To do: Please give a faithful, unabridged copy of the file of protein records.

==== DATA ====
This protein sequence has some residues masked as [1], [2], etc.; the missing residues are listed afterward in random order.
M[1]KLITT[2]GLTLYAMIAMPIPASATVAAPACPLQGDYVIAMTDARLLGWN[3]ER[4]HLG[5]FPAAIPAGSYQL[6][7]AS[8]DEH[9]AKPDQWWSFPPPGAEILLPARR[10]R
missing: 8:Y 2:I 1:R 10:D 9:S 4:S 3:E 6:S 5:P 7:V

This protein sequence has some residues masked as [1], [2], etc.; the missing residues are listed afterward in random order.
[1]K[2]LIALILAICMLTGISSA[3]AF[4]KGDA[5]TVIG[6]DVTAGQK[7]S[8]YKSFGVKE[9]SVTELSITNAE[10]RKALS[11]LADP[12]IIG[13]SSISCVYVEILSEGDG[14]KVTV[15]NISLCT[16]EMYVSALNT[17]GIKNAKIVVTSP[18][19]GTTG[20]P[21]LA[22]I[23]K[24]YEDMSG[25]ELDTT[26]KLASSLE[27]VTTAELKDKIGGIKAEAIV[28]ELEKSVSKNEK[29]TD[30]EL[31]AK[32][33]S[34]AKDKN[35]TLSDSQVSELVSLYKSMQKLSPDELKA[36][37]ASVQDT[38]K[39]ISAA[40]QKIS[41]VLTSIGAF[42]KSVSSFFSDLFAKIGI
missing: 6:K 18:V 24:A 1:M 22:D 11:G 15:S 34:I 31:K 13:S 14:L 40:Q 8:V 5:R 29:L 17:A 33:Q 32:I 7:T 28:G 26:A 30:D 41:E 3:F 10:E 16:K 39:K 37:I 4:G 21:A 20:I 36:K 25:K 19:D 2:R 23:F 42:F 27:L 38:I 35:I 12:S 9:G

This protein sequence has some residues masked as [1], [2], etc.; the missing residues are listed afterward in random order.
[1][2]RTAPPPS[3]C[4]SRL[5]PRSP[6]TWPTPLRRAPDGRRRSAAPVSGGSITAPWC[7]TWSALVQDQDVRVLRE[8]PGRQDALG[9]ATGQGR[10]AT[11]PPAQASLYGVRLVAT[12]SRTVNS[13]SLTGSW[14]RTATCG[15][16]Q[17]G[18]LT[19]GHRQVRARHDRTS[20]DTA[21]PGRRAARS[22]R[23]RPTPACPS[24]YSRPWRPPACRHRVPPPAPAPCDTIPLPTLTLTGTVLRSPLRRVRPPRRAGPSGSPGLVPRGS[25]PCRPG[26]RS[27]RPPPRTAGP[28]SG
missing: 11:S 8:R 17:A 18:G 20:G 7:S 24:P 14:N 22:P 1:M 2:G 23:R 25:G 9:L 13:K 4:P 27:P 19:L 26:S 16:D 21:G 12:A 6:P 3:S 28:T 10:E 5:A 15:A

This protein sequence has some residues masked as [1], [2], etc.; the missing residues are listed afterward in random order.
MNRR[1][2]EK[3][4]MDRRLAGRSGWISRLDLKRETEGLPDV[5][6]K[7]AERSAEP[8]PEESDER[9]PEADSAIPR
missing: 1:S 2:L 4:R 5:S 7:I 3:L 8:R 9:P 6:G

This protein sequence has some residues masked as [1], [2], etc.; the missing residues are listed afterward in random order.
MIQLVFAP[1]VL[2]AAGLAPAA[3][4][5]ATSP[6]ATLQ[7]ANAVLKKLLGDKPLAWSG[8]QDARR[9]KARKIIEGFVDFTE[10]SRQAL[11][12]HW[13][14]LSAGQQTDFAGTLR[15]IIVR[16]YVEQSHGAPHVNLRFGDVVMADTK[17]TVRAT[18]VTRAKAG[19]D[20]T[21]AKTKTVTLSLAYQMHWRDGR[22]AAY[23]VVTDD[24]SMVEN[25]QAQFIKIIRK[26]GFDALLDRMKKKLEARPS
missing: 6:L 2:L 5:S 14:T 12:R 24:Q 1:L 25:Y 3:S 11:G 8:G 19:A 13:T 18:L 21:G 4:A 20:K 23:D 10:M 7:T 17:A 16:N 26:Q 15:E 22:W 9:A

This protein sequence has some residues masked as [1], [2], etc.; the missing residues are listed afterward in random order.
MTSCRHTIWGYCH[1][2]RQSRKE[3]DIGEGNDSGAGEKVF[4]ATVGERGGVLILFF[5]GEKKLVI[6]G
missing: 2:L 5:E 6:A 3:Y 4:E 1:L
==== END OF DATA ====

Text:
This protein sequence has some residues masked as [1], [2], etc.; the missing residues are listed afterward in random order.
M[1]KLITT[2]GLTLYAMIAMPIPASATVAAPACPLQGDYVIAMTDARLLGWN[3]ER[4]HLG[5]FPAAIPAGSYQL[6][7]AS[8]DEH[9]AKPDQWWSFPPPGAEILLPARR[10]R
missing: 8:Y 2:I 1:R 10:D 9:S 4:S 3:E 6:S 5:P 7:V

This protein sequence has some residues masked as [1], [2], etc.; the missing residues are listed afterward in random order.
[1]K[2]LIALILAICMLTGISSA[3]AF[4]KGDA[5]TVIG[6]DVTAGQK[7]S[8]YKSFGVKE[9]SVTELSITNAE[10]RKALS[11]LADP[12]IIG[13]SSISCVYVEILSEGDG[14]KVTV[15]NISLCT[16]EMYVSALNT[17]GIKNAKIVVTSP[18][19]GTTG[20]P[21]LA[22]I[23]K[24]YEDMSG[25]ELDTT[26]KLASSLE[27]VTTAELKDKIGGIKAEAIV[28]ELEKSVSKNEK[29]TD[30]EL[31]AK[32][33]S[34]AKDKN[35]TLSDSQVSELVSLYKSMQKLSPDELKA[36][37]ASVQDT[38]K[39]ISAA[40]QKIS[41]VLTSIGAF[42]KSVSSFFSDLFAKIGI
missing: 6:K 18:V 24:A 1:M 22:D 11:G 15:S 34:I 31:K 13:S 14:L 40:Q 8:V 5:R 29:L 17:A 33:Q 32:I 7:T 28:G 26:A 30:D 41:E 3:F 10:E 16:K 39:K 37:I 4:G 21:A 20:I 36:K 25:K 19:D 2:R 23:F 42:F 27:L 38:I 35:I 12:S 9:G

This protein sequence has some residues masked as [1], [2], etc.; the missing residues are listed afterward in random order.
[1][2]RTAPPPS[3]C[4]SRL[5]PRSP[6]TWPTPLRRAPDGRRRSAAPVSGGSITAPWC[7]TWSALVQDQDVRVLRE[8]PGRQDALG[9]ATGQGR[10]AT[11]PPAQASLYGVRLVAT[12]SRTVNS[13]SLTGSW[14]RTATCG[15][16]Q[17]G[18]LT[19]GHRQVRARHDRTS[20]DTA[21]PGRRAARS[22]R[23]RPTPACPS[24]YSRPWRPPACRHRVPPPAPAPCDTIPLPTLTLTGTVLRSPLRRVRPPRRAGPSGSPGLVPRGS[25]PCRPG[26]RS[27]RPPPRTAGP[28]SG
missing: 11:S 8:R 17:A 18:G 20:G 7:S 24:P 14:N 22:P 1:M 2:G 23:R 25:G 9:L 13:K 4:P 27:P 19:L 26:S 16:D 21:G 12:A 6:P 3:S 28:T 10:E 5:A 15:A

This protein sequence has some residues masked as [1], [2], etc.; the missing residues are listed afterward in random order.
MNRR[1][2]EK[3][4]MDRRLAGRSGWISRLDLKRETEGLPDV[5][6]K[7]AERSAEP[8]PEESDER[9]PEADSAIPR
missing: 1:S 2:L 4:R 5:S 7:I 3:L 8:R 9:P 6:G

This protein sequence has some residues masked as [1], [2], etc.; the missing residues are listed afterward in random order.
MIQLVFAP[1]VL[2]AAGLAPAA[3][4][5]ATSP[6]ATLQ[7]ANAVLKKLLGDKPLAWSG[8]QDARR[9]KARKIIEGFVDFTE[10]SRQAL[11][12]HW[13][14]LSAGQQTDFAGTLR[15]IIVR[16]YVEQSHGAPHVNLRFGDVVMADTK[17]TVRAT[18]VTRAKAG[19]D[20]T[21]AKTKTVTLSLAYQMHWRDGR[22]AAY[23]VVTDD[24]SMVEN[25]QAQFIKIIRK[26]GFDALLDRMKKKLEARPS
missing: 6:L 2:L 5:S 14:T 12:R 24:Q 1:L 25:Y 3:S 11:G 8:G 19:A 13:T 18:L 21:G 4:A 20:K 23:D 10:M 7:T 17:A 16:N 26:Q 15:E 22:W 9:A

This protein sequence has some residues masked as [1], [2], etc.; the missing residues are listed afterward in random order.
MTSCRHTIWGYCH[1][2]RQSRKE[3]DIGEGNDSGAGEKVF[4]ATVGERGGVLILFF[5]GEKKLVI[6]G
missing: 2:L 5:E 6:A 3:Y 4:E 1:L